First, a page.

Friday, November 29, 2013

The Ballad of Black Friday

Thanksgiving feast was over
And our belts were all uncinched.
We tried to watch the football game
Squeezed down to 60 inch.

“This screen’s too small,” the crowd complained.
“It's not even 3D.
How can you live so primitively
With this small TV.”

My wife threw down the trash bag
As I shoved her out the door.
“Come on!” I cried. “We’ve got to go
And hurry to the store.”

The parking lot was crazy.
You could barely see the store.
But the crowd kept surging forward
Chanting “More! More! More!”

The crush of people at the doors
Exceeded expectation.
Yet somehow we avoided turkey
Dinner regurgitation.

Inside, the crowd had filled the aisles
With boxes everywhere.
The smell of greed was thick indeed
And wafted through the air.

I found the set I wanted,
80 inches and 3D,
Ultra high-def and surround sound
And a 3 month warranty!

I tried to lift the box. It was
The last one of its kind.
But another pair of hands pulled back
And a voice said “Do you mind?”

My nostrils flared, my eyes narrowed.
I was almost blind with rage.
I’d come too far, endured too much
To lose out at this stage.

I tugged the box. The stranger tugged
It back with equal force.
So silently we pulled it back
And forth for hours, of course.

Exhausted, out of breath and faint,
I held on for dear life.
But the stranger was so tough I knew
She had to be my wife.

We hauled the set up to the front.
The check-out lines were long.
At last we paid and then we made
Our way out through the throng.

We got the set all loaded up
And raced home in our Prius,
Then parked out front and made some noise
So neighbors all would see us.

And once inside, I drew a breath
Relieved to be alive.
The sun was nowhere to be seen
At just 3:45.

But just as I was satisfied
We’d fulfilled all our wishes,
She turned to me, seductively
And said, “I saw some dishes …”

Wednesday, November 27, 2013

Ten Time-Saving Tips

In this holiday season, many people are stressed due to the myriad of things they have to do. The ever-helpful Tech Curmudgeon offers these time-saving tips.

10.Buy already shelled pistachio nuts.
9.Read spoilers on the Internet instead of watching TV and movies.
8.Choose foods that can be enjoyed cold. (Preferably right from containers in the fridge!)
7.Dentures.
6.Wrap your cats in plastic wrap.
5.Throw away your mouse and learn a command language.
4.Drink iced coffee.
3.Get a nano- or picowave oven.
2.Eat dessert first.
1.Subscribe to this blog at http://www.techcurmudgeon.com.



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Monday, November 25, 2013

Autumn in New England

Note the harmonious color scheme of black,
brown, blue, yellow, gray and whatever

It’s Autumn in New England. We’re enjoying the kind of weather that separates the people who bike in this kind of weather from the sane ones, and I’m proud to say I’m neither. That is to say, I bike, but I do it ironically.

It was a brisk 23 degrees when I left my house this morning. That’s Fahrenheit. Of course, 23 degrees Centigrade is quite warm, which is why biking is so much more popular in Europe.

I was wearing long underwear, corduroy pants, a flannel shirt, a down parka, one of those ridiculous head condoms that I’m convinced were designed only so that others could take pictures of you, a knit neck warmer, a knit hat, a bike helmet, and ski gloves. I had to take most of it off to get on the bike.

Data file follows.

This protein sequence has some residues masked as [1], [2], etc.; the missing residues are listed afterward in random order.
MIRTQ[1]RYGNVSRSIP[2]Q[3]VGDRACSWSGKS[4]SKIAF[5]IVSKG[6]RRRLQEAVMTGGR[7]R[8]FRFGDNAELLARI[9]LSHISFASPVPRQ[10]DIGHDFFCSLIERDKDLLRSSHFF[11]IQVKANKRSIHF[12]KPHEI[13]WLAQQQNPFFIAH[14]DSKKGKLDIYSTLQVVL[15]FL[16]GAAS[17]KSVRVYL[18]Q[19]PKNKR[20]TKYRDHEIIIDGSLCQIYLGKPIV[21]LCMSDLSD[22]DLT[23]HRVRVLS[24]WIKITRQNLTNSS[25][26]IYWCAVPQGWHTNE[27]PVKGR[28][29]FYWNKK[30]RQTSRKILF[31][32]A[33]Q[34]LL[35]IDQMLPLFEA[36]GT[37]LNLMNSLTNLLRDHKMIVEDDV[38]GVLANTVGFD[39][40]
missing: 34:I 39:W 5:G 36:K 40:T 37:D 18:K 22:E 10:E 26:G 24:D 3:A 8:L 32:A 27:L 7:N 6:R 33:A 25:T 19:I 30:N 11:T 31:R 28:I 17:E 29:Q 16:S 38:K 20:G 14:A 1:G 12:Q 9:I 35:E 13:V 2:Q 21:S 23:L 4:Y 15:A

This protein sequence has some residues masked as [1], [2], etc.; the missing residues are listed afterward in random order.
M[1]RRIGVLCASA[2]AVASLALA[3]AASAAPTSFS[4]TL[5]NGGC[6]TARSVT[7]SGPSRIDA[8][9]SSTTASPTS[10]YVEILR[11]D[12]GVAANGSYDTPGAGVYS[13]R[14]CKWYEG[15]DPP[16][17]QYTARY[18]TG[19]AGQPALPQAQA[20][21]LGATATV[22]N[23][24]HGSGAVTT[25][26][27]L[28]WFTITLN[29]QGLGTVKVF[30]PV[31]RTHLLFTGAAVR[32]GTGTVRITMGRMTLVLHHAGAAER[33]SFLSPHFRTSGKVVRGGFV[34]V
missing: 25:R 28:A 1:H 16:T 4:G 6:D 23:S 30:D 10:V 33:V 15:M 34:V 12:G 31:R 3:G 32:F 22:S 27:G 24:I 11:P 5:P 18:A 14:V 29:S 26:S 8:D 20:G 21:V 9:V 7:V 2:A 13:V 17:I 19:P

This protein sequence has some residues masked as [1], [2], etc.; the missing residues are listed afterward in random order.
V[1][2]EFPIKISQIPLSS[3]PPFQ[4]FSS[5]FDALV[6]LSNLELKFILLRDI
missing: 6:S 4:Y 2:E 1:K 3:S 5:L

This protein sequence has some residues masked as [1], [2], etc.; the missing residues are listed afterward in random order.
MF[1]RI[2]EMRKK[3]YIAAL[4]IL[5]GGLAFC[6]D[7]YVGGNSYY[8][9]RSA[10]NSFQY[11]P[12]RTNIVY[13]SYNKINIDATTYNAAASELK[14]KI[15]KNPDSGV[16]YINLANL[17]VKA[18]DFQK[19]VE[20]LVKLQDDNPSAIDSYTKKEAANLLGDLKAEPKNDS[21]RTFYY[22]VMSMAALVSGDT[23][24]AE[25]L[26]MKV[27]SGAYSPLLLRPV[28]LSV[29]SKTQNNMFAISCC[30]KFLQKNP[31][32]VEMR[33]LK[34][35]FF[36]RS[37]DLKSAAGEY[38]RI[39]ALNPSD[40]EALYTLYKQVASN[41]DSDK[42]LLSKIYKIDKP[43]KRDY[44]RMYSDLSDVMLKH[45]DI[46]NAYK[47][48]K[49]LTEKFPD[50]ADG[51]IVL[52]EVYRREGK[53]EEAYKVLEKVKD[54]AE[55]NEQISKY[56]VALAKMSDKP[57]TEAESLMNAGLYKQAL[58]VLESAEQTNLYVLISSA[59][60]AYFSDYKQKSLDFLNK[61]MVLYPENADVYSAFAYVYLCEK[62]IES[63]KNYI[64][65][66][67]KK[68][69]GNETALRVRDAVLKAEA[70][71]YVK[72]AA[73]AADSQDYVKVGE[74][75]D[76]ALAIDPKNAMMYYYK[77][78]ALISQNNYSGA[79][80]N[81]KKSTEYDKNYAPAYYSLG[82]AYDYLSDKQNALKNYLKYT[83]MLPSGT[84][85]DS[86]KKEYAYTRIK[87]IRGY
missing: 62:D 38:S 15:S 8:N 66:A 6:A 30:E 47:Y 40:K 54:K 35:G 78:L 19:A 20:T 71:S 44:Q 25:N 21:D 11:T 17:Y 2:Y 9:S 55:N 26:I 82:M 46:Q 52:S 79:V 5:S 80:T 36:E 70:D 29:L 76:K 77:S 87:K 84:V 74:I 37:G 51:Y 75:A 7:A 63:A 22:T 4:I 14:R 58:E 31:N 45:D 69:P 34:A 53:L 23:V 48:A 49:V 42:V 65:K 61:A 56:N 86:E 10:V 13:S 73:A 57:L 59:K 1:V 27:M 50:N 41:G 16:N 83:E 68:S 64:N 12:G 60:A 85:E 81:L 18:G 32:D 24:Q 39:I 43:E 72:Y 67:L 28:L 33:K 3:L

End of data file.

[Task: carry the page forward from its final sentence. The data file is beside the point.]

All down the bike path, this sleek, high-tech winter gear allowed me to pedal fast enough to keep up with the people walking.

Arriving at the subway station, I began the ritual of peeling off the layers. The trick here is knowing when to stop. On one hand, I tend to get overheated from the bike ride, regardless of the weather. On the other hand, there are surveillance cameras and security guards.

At least my commute home will be in the dark.

Friday, November 22, 2013

The Age of Aquarius

You've probably heard by now that President Kennedy has been shot. The official verdict is that Lee Harvey Oswald, acting alone, did the deed. But we now know that a secret cabal of newspapers and television networks arranged it, knowing they could milk the story for at least the next 50 years. (What they didn't count on, of course, was that newspapers and TV would be obsolete in 50 years.)

So by now you’re sick of hearing about how today is the 50th anniversary of Kennedy’s assassination, and about how his term in office was Camelot, especially when compared with politics today. It was a kind of coming of age for that population bulge affectionately known as the baby boom.

It was the start of an inflection point for the anti-war movement, the civil rights movement, the rock movement, the sexual revolution, the space program, the environmental movement and, most importantly, the comedy movement that brought us the Smothers Brothers and Rowan and Martin’s Laugh-In. (Remember how funny it was to say “Sock it to me” or “Here come da judge?”)

The decade known as The Sixties started on that fateful November day in 1963, and ended with Nixon’s resignation on August 9, 1974. In his inauguration speech, Kennedy noted that “the torch has been passed to a new generation of Americans.” Man, did he get that right. This was the generation that was going to change the world, bring universal peace and love, and still get stoned out of its mind. All the great innovations … tie-dyed shirts, smiley faces, dogs in bandanas, Ultimate Frisbee, blacklight posters and nipples … are part of the legacy of this era.

(Ok, technically nipples predate the sixties, but that’s when they really came into their own.)

So here we are, fifty years later. No more wars. The earth is pristine. Lady Ga-Ga and Miley Cyrus are cultural icons. The Voting Rights Act has become unnecessary because freedom and equality reign everywhere in America. Sexting and selfies have replaced that antiquated notion of intimacy. And the Internet has ended divisiveness and brought us all together in harmony. This is truly the Age of Aquarius.

What’s not to like?

Monday, November 18, 2013

Social Networking

As the bus jostles me along, a loudspeaker overhead declares “Lake Street. Stop requested.”

On the train, the softer, more nuanced speaker exclaims “Entering Kendall/MIT,” as we pull into Davis Square. Underway again, I hear “Next stop, Kendall/MIT.” A few minutes later, the train again proudly pronounces “Entering Kendall/MIT,” as we approach Porter Square. Likewise at Harvard Square and at Central. Finally, the announcement changes to “Entering Charles/MGH,” as we pull into Kendall.